Depending on the final use of the part, you may be fine using a basic foam from a craft store. Basically the core material is just there to separate the two skins, like a steel "I" beam in construction. Foam cores generally aren't very strong by themselves, so they don't add much strength to the finished part. It's the distance between the skins that adds the strength.

Then again, depending on your application you may need the increased shear strength of a honeycomb etc. I could be wrong, but my understanding was that honeycomb or similar cores do only add shear strength?
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Old 07-24-2013, 09:18 PM   #6
muibubbles

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Quote:
Originally Posted by Infusible View Post
4. Not quite sure what you mean with "will it flex when you pinch it?"
5.I have never infused honeycomb core and but I don't think I would recommend it if you are a beginner.
Well i tried the art craft foam core boards since i had it on hand. it definitely stiffened it up to my needs. but since the foam core board is basically poster board sandwhiching foam, so when you squeeze it, it can flatten the foam core. now if this was in a laminate i was wondering it it would have the same effect, but i guess it depends how thick the laminate layers are..

also for laminating core, does it have to be equal layers? eg 2 fg layers on the botton/ 2 fg layers on the top? or can you have 1 fg layer on the bottome/2 fg layers on the top? (referring to wet lay up)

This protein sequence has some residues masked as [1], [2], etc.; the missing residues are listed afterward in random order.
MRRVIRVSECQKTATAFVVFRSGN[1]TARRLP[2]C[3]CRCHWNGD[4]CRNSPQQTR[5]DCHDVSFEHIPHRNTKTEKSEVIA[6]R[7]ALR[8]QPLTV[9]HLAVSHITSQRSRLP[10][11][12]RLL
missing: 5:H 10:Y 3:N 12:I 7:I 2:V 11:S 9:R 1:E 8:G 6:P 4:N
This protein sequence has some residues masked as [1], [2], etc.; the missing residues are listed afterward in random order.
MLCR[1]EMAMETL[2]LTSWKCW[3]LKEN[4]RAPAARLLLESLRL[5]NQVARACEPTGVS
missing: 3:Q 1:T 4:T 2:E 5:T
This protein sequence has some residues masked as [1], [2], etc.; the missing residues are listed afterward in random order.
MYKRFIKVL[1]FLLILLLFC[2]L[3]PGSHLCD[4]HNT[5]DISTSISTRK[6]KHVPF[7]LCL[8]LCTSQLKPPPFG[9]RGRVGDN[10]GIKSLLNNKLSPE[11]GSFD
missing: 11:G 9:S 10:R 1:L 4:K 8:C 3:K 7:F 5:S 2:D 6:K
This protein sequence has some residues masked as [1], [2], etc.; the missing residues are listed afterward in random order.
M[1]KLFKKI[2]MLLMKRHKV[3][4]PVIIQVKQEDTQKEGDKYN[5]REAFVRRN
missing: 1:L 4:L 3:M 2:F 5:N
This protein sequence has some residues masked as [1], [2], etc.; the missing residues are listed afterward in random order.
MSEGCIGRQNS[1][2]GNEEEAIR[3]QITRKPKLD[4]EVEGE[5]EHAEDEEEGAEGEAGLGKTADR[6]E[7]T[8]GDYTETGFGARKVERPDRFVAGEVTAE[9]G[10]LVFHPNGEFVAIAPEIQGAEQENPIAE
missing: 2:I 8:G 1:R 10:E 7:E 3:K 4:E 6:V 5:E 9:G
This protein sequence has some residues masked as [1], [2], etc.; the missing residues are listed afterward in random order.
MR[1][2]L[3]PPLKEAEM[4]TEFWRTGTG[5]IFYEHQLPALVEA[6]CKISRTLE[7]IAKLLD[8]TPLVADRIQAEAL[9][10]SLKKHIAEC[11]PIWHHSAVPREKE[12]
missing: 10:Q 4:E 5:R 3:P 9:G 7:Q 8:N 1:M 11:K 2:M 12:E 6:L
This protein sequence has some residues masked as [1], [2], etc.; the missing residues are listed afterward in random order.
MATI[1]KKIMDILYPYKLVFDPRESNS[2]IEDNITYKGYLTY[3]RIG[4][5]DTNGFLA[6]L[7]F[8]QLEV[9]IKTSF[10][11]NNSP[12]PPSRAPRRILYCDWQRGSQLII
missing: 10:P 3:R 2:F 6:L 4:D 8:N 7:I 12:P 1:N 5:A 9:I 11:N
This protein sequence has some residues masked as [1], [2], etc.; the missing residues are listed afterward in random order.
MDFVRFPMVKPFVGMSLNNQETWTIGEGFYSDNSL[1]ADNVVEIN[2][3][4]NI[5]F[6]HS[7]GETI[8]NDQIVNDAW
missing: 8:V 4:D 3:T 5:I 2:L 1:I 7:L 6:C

As for honeycomb, I dont make anything that would require the use of honey comb, i was just asking to help understand the process. So as far as wet layup core materials, im assuming balsa is probably the best bet since it will not soak up resin as much as a foam core would?

thanks for all the responses!
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Old 07-24-2013, 09:20 PM   #7
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The compression strength of the core can be and important factor. The skin under compression often want to buckle towards the core. If the compression strength of the core is too low the core will crush as the skin buckles inward. If bond to the core is poor or it's tensile strength is low the skin can buckle away from the core. For this reason, many of the craft and hardware store foams perform poorly.
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Old 05-21-2014, 06:41 PM   #8
muibubbles

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Has anyone use coroplast (corrugated plastic) as a core material? I believe something of similar nature is used for alumalite (for making signs) it basically acts at the core material between 2 aluminum panels... Im wondering if that could transfer over to the use of composites since its fairly cheap
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Old 05-30-2014, 07:03 AM   #9
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Quote:
Originally Posted by muibubbles View Post
Has anyone use coroplast (corrugated plastic) as a core material? I believe something of similar nature is used for alumalite (for making signs) it basically acts at the core material between 2 aluminum panels... Im wondering if that could transfer over to the use of composites since its fairly cheap
plascore also makes a thermoplastic honeycomb core. You can get it with a scrim over the cells for use in infusion. I think it's made of ABS. I'm sure it's great. I use their kevlar/nomex honecomb all the time but it's very expensive. Obviously you get what you pay for.

Not sure what the plastic honeycomb costs, but it's probably not cheap.

THe other alternative is using structural foam. You can get urethane foam core sheeting for relatively cheap prices. There are a few sites that will sell you a half sheet or full sheet. Worth getting it to try it out, maybe like $40 plus shipping.